But it's not just confined to home. I visited one of my favorite restaurants the very night I was back. And there are literally 40 or so TV's in this restaurant. And they are all sports. And as any guy knows, it is just hard to have a conversation with someone when numerous sports are on the big screens. But it wasn't the distraction that bothered me. It was the noise! The restaurant was packed with American football fans cheering on their teams, not to mention the announcers being broadcast loud throughout the entire restaurant. More noise!!!
And then I go to the gym with my brother. We hop into my Dad's car, and the first thing he does (even more frequent than turning the ignition) is to hit the radio button. Mind you, I already mentioned that I am not a huge fan of listening to the radio while driving. I actually like to think to myself! Of course, he has annoyed me numerous times before with this habit of his (and I have told him), but he continues to do it anyway. The part I don't understand is how he always trumps whatever I want. When he drives, he says he is in charge of the radio (it is his truck). Ok, I give him that. But when I drive, he also takes charge of the radio. I often turn it off, but he turns it back on. I'm not sure, but the more I step back and look at this, I almost wonder if he thinks that the car itself doesn't run off of noise. It's as if the radio HAS to be on in his head if the car is running. I think he may think that if the radio is turned off, the engine may die.
Well, I almost died. Or at least went crazy. I managed the ride there without much of a problem (not that I can remember anyway). But on the way back from the gym, just a few days into my return, I nearly went crazy. The music was blaring, I was thinking about America...about how noisy it was, and I just wanted to scream! I seriously was on the verge of just losing it in the car. I had had enough.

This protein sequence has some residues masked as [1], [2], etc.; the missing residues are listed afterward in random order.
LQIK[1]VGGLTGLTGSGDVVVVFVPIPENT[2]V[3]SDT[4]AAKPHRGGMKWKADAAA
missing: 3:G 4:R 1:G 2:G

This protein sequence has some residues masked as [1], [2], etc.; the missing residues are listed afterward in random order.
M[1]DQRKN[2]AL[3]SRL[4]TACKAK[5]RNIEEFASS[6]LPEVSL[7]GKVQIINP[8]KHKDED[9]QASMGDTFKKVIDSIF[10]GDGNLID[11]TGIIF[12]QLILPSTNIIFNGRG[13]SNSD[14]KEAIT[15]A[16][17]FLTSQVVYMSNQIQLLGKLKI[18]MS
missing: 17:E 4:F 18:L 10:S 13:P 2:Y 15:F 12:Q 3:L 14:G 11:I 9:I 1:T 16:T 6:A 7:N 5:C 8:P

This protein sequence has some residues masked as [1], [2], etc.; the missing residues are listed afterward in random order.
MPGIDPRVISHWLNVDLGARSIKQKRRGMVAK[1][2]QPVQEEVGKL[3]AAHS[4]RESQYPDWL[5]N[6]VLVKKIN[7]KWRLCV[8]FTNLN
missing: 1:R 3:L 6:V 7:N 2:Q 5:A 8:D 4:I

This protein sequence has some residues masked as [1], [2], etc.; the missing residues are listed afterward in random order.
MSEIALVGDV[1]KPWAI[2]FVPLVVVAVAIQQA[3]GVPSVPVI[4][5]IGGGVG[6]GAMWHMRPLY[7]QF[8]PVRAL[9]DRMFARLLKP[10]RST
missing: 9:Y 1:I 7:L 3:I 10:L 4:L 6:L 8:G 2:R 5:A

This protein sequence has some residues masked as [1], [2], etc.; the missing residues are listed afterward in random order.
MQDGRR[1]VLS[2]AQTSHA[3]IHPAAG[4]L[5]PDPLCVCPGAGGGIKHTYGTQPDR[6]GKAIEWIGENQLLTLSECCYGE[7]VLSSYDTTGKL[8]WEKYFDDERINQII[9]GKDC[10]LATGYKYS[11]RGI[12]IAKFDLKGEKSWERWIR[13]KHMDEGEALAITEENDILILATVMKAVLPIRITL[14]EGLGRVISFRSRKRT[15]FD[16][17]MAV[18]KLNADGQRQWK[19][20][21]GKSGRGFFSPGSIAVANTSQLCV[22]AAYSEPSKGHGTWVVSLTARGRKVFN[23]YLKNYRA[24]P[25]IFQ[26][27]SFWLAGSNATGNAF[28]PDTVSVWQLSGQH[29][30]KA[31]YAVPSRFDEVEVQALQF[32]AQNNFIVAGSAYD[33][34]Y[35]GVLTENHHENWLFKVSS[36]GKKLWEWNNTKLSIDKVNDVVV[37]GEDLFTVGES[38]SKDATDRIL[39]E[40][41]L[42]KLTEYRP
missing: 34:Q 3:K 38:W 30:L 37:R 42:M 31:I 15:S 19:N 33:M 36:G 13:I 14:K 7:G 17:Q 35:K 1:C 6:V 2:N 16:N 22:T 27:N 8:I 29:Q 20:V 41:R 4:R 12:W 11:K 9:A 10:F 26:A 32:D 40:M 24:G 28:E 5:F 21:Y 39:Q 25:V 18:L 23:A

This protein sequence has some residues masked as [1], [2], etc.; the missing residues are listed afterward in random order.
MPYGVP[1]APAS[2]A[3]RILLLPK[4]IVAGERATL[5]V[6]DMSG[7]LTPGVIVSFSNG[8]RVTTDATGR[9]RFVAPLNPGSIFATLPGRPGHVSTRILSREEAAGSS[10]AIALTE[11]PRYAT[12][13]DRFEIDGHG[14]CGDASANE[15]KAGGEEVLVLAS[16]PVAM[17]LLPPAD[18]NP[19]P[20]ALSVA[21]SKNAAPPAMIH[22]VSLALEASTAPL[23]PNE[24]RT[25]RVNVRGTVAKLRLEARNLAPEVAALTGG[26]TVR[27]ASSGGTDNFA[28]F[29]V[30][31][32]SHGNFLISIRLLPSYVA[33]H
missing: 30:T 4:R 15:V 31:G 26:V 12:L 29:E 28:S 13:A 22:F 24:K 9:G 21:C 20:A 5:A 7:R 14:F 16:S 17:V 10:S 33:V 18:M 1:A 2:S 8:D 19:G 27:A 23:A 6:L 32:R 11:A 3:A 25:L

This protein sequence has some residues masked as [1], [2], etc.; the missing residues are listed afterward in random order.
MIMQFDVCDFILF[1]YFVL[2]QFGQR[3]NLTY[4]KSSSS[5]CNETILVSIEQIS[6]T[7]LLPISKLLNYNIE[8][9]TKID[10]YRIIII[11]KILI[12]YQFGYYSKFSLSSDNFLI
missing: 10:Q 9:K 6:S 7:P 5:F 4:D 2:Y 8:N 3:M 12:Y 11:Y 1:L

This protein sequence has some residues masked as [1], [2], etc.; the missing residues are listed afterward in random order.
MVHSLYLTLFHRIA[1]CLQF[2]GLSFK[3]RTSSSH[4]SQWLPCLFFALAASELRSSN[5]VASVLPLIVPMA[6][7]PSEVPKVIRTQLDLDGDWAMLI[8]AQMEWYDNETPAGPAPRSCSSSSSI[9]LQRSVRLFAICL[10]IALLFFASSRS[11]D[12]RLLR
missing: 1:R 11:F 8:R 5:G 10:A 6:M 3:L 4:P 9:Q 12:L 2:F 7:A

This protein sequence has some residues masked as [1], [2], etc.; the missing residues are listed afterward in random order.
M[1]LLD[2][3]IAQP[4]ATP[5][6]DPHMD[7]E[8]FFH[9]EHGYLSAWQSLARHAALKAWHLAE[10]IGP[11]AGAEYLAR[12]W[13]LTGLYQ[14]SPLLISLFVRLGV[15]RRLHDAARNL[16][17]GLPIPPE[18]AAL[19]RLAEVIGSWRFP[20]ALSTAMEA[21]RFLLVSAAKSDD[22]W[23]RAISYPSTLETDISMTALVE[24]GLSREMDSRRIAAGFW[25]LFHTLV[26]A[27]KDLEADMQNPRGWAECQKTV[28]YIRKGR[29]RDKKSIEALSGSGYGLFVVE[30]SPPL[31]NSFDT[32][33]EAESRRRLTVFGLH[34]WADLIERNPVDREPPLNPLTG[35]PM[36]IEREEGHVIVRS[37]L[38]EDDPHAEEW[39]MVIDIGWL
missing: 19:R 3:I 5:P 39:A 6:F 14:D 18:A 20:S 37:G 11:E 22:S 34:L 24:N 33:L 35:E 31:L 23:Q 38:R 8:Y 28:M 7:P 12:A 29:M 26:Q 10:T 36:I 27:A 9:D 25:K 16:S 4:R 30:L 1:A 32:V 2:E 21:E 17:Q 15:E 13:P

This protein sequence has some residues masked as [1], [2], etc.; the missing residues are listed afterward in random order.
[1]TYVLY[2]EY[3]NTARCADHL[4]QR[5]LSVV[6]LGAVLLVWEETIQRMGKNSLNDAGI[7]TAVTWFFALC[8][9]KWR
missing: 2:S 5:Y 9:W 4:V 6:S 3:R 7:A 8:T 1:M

Talk about reverse culture shock! Welcome back to the States, Andy!
But those were some insights I have had in just seven days...
Other fun stuff...we're a culture built around eating. Now I ate through all five countries I visited. And rather nicely, too! But I ate healthy. The people cooked me seafood and vegetables. Grease was a rarity...and I saw oil only the last few weeks while working on the ship.
But I was humored to wake up that very first day to have my dad offer me some breakfast...nothing like eggs and bacon coming out of the greasy pan! I'm not going to lie...I love 'em. The sandwich was tasty, and I have fond memories of bacon and eggs...but it was just the start of the American epidemic.
Here's a rundown of the last week...
Sunday--Giordano's Pizza. Grease, loads of cheese, but oh so good.
Monday--Bacon and eggs. Cooked in grease.